The first thing that pops in my mind when I see them doing that is NIH (Not Invented Here syndrome.)
From my experience, reuse is not just about getting the features I need. It is also about stability, performance, usability, and other non-functional requirements that have been ironed out by the people who have created the reusable component and the communities that consumed it. Unless it fails in most of these areas, I usually don't see the point of re-inventing the wheel. While it seems simple to do on the surface, it is those hidden edge cases and bugs that creep up now and then that get me when re-writing it. This happens in the code when I have not thought of every possible scenario and in the design when I have not exercised the component in a real-world setting.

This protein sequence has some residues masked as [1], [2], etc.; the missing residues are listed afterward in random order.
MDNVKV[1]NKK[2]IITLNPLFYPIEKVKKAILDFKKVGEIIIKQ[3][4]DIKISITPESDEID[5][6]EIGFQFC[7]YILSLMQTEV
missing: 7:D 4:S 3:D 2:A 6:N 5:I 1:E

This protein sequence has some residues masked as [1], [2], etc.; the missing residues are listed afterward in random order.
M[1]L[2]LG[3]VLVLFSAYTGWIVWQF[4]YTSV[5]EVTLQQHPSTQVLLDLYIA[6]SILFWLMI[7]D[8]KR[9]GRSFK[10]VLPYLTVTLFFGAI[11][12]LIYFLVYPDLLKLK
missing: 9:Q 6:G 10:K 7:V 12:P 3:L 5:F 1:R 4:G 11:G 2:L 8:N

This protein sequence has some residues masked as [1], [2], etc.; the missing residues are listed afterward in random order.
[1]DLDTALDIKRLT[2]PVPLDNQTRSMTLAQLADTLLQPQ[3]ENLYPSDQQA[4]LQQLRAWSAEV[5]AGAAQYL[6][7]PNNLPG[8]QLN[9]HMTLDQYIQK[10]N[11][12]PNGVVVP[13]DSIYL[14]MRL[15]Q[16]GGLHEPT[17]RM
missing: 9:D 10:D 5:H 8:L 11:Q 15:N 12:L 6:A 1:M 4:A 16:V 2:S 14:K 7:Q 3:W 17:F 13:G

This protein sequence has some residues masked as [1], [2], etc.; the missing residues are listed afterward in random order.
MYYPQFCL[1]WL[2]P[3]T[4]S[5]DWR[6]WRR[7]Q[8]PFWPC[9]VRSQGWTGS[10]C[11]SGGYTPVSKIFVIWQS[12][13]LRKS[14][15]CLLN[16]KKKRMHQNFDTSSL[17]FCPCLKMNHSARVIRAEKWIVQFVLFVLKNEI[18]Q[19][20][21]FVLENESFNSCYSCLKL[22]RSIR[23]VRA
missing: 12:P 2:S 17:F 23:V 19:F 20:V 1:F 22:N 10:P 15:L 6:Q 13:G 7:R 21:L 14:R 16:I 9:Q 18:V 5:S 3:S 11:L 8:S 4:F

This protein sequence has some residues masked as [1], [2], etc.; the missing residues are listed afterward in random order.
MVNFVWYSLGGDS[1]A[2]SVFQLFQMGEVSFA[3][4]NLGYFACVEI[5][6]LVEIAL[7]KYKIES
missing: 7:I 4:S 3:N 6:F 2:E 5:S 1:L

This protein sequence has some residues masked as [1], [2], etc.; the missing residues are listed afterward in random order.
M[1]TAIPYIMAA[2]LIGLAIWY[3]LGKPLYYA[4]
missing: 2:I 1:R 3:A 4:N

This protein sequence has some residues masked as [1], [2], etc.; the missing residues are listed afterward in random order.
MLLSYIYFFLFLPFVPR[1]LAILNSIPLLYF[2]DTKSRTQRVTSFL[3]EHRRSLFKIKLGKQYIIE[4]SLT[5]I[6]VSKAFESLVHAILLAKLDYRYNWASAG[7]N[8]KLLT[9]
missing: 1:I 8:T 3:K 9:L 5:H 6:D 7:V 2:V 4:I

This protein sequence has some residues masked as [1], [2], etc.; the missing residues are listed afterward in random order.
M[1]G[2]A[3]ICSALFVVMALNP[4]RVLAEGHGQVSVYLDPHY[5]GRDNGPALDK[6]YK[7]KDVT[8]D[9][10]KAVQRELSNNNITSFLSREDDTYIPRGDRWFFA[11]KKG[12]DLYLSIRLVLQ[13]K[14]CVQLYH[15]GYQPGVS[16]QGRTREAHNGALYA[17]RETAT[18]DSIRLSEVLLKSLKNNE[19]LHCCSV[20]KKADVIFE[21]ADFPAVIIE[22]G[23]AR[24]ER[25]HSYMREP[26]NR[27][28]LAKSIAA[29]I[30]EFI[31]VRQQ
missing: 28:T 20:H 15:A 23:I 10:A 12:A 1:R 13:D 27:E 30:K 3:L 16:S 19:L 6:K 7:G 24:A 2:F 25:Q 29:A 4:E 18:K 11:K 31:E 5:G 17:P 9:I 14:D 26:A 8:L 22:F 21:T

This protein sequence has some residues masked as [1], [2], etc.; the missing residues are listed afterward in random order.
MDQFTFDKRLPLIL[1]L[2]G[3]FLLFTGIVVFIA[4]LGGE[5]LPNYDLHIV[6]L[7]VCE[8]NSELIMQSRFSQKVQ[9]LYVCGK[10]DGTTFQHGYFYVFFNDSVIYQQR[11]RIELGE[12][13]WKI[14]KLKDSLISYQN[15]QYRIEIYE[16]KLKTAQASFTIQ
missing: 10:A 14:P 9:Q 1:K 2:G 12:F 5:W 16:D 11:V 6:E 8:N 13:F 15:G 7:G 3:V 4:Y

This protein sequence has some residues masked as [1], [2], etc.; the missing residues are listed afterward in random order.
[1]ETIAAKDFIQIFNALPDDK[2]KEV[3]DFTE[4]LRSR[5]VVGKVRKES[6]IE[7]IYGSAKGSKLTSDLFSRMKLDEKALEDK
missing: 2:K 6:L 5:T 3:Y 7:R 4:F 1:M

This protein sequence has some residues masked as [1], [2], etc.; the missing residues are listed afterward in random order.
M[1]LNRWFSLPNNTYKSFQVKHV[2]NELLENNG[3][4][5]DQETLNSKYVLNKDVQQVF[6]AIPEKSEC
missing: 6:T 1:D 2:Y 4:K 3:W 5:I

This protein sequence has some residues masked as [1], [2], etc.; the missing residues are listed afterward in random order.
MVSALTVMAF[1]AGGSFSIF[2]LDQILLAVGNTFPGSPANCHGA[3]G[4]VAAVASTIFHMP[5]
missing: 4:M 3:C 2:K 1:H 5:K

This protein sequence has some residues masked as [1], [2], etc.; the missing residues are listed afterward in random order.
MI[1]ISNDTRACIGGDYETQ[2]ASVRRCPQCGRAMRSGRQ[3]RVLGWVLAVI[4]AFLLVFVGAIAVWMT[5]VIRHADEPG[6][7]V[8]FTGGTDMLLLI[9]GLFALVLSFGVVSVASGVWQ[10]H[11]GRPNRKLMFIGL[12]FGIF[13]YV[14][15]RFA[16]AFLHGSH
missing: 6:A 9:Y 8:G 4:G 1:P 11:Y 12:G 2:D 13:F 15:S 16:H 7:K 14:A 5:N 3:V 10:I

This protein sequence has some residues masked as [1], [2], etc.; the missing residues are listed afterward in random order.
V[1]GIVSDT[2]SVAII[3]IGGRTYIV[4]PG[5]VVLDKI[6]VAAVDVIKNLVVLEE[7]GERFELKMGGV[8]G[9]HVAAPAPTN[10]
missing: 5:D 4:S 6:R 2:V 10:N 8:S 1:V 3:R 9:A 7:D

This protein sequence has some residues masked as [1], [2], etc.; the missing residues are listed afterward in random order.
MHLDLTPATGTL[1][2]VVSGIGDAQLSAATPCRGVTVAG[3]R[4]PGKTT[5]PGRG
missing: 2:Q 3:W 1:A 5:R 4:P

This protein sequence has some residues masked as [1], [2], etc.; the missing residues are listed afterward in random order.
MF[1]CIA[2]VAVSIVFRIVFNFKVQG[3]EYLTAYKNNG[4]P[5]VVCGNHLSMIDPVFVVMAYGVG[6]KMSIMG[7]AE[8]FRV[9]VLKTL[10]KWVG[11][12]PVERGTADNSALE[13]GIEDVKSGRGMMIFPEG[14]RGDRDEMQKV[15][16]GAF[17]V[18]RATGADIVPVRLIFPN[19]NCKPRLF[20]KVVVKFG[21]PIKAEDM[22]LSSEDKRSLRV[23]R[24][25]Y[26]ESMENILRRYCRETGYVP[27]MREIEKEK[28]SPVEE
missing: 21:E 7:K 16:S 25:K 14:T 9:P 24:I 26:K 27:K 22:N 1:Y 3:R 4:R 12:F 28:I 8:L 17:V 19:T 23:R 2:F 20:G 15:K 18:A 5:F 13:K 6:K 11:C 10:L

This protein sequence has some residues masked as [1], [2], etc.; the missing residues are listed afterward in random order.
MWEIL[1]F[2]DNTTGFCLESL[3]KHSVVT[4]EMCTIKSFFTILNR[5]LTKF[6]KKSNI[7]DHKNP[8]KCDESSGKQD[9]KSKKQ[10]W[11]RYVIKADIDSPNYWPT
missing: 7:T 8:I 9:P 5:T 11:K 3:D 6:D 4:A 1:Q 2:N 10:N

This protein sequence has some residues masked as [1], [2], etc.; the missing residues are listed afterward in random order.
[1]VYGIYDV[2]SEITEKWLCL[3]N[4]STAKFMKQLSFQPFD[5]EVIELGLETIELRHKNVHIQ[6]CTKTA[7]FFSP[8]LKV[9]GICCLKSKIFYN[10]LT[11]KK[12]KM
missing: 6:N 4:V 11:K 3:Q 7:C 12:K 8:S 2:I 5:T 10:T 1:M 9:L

What's the flip-side to this argument though?
A lot of people in the agile community place great importance on minimalism. An ideal minimalistic code base does no more than necessary by your application. So, if you end up reusing components that do a lot more than needed, the complexity of learning how to configure them for your needs ends up offsetting the productivity gains behind using the components. In that case, re-inventing a smaller simpler wheel becomes a viable option.
The key thing though is determining whether a required feature is complex enough that figuring out all its edge cases and usage scenarios would be worth the time to re-write from scratch vs simply reusing an existing component that gets the job done. That trade-off is the key determining factor.
What is your opinion of the matter? Do you have examples where you reused a component vs other examples where you ended up writing your own?